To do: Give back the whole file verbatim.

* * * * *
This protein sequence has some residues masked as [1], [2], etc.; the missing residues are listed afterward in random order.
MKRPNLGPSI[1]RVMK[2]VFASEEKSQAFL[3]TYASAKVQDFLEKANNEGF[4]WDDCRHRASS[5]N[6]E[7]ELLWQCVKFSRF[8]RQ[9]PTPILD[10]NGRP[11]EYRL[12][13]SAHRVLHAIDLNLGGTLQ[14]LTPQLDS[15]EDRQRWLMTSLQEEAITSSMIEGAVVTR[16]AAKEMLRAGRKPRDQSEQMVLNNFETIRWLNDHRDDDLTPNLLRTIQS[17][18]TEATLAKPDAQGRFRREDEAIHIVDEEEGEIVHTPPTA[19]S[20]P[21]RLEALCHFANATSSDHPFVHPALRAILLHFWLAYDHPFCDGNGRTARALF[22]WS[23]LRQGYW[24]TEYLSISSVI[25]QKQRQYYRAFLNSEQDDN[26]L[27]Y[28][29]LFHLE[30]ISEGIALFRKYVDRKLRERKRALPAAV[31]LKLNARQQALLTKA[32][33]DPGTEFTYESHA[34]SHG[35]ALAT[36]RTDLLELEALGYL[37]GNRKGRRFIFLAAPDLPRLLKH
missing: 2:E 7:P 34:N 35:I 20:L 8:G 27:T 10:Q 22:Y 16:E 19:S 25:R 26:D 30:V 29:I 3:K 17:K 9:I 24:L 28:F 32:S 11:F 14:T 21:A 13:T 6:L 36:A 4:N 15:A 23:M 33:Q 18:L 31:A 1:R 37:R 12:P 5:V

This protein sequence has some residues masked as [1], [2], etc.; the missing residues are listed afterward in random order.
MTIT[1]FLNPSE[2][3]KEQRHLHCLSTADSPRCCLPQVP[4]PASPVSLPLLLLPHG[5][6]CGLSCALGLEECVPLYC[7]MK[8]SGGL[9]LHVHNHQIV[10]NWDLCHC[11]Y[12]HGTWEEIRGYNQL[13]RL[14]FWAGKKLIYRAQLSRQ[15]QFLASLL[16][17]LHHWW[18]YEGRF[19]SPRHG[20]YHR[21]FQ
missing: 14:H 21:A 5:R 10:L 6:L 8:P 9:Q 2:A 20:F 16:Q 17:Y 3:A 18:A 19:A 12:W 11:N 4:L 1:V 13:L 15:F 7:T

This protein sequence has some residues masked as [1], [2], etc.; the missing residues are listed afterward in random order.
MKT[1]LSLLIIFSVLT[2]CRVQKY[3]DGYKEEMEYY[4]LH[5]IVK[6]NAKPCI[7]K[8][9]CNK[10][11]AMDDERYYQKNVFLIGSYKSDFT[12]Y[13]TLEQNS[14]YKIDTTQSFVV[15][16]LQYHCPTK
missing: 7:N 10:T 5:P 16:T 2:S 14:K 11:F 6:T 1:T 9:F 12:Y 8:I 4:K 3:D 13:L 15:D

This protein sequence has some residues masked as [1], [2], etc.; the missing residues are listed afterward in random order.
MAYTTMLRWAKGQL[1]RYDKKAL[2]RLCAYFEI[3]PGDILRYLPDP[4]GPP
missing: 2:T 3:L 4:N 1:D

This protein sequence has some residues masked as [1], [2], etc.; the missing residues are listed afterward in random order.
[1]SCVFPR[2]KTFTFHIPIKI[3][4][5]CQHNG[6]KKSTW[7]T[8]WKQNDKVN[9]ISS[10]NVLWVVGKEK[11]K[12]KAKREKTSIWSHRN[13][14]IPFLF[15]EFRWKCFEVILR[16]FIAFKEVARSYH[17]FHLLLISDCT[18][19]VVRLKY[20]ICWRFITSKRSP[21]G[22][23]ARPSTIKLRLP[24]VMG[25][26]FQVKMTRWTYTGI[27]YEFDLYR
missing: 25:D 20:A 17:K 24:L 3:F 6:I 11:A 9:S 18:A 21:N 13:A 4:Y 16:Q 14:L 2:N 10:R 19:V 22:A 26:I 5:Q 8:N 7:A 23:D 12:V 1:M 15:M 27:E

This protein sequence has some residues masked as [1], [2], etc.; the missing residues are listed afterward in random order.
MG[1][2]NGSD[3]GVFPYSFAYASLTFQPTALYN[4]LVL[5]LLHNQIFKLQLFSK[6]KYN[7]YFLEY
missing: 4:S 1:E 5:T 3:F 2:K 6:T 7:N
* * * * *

This protein sequence has some residues masked as [1], [2], etc.; the missing residues are listed afterward in random order.
MKRPNLGPSI[1]RVMK[2]VFASEEKSQAFL[3]TYASAKVQDFLEKANNEGF[4]WDDCRHRASS[5]N[6]E[7]ELLWQCVKFSRF[8]RQ[9]PTPILD[10]NGRP[11]EYRL[12][13]SAHRVLHAIDLNLGGTLQ[14]LTPQLDS[15]EDRQRWLMTSLQEEAITSSMIEGAVVTR[16]AAKEMLRAGRKPRDQSEQMVLNNFETIRWLNDHRDDDLTPNLLRTIQS[17][18]TEATLAKPDAQGRFRREDEAIHIVDEEEGEIVHTPPTA[19]S[20]P[21]RLEALCHFANATSSDHPFVHPALRAILLHFWLAYDHPFCDGNGRTARALF[22]WS[23]LRQGYW[24]TEYLSISSVI[25]QKQRQYYRAFLNSEQDDN[26]L[27]Y[28][29]LFHLE[30]ISEGIALFRKYVDRKLRERKRALPAAV[31]LKLNARQQALLTKA[32][33]DPGTEFTYESHA[34]SHG[35]ALAT[36]RTDLLELEALGYL[37]GNRKGRRFIFLAAPDLPRLLKH
missing: 2:E 7:P 34:N 35:I 20:L 8:G 27:T 10:Q 22:Y 16:E 19:S 25:R 26:D 30:V 29:I 3:K 17:K 9:I 24:L 28:F 32:S 11:F 14:T 21:A 13:T 6:L 36:A 4:N 15:A 23:M 33:Q 18:L 31:A 1:R 37:R 12:P 5:V

This protein sequence has some residues masked as [1], [2], etc.; the missing residues are listed afterward in random order.
MTIT[1]FLNPSE[2][3]KEQRHLHCLSTADSPRCCLPQVP[4]PASPVSLPLLLLPHG[5][6]CGLSCALGLEECVPLYC[7]MK[8]SGGL[9]LHVHNHQIV[10]NWDLCHC[11]Y[12]HGTWEEIRGYNQL[13]RL[14]FWAGKKLIYRAQLSRQ[15]QFLASLL[16][17]LHHWW[18]YEGRF[19]SPRHG[20]YHR[21]FQ
missing: 14:H 21:A 5:R 10:L 6:L 8:P 9:Q 2:A 20:F 16:Q 17:Y 3:A 18:A 19:A 12:W 11:N 4:L 1:V 13:L 15:F 7:T

This protein sequence has some residues masked as [1], [2], etc.; the missing residues are listed afterward in random order.
MKT[1]LSLLIIFSVLT[2]CRVQKY[3]DGYKEEMEYY[4]LH[5]IVK[6]NAKPCI[7]K[8][9]CNK[10][11]AMDDERYYQKNVFLIGSYKSDFT[12]Y[13]TLEQNS[14]YKIDTTQSFVV[15][16]LQYHCPTK
missing: 7:N 10:T 5:P 16:T 2:S 14:K 11:F 6:T 1:T 9:F 12:Y 8:I 4:K 3:D 13:L 15:D

This protein sequence has some residues masked as [1], [2], etc.; the missing residues are listed afterward in random order.
MAYTTMLRWAKGQL[1]RYDKKAL[2]RLCAYFEI[3]PGDILRYLPDP[4]GPP
missing: 2:T 3:L 4:N 1:D

This protein sequence has some residues masked as [1], [2], etc.; the missing residues are listed afterward in random order.
[1]SCVFPR[2]KTFTFHIPIKI[3][4][5]CQHNG[6]KKSTW[7]T[8]WKQNDKVN[9]ISS[10]NVLWVVGKEK[11]K[12]KAKREKTSIWSHRN[13][14]IPFLF[15]EFRWKCFEVILR[16]FIAFKEVARSYH[17]FHLLLISDCT[18][19]VVRLKY[20]ICWRFITSKRSP[21]G[22][23]ARPSTIKLRLP[24]VMG[25][26]FQVKMTRWTYTGI[27]YEFDLYR
missing: 25:D 20:A 17:K 24:L 3:F 6:I 11:A 9:S 18:A 21:N 13:A 4:Y 16:Q 14:L 2:N 10:R 19:V 22:A 26:I 5:Q 8:N 7:A 23:D 12:V 1:M 15:M 27:E

This protein sequence has some residues masked as [1], [2], etc.; the missing residues are listed afterward in random order.
MG[1][2]NGSD[3]GVFPYSFAYASLTFQPTALYN[4]LVL[5]LLHNQIFKLQLFSK[6]KYN[7]YFLEY
missing: 4:S 1:E 5:T 3:F 2:K 6:T 7:N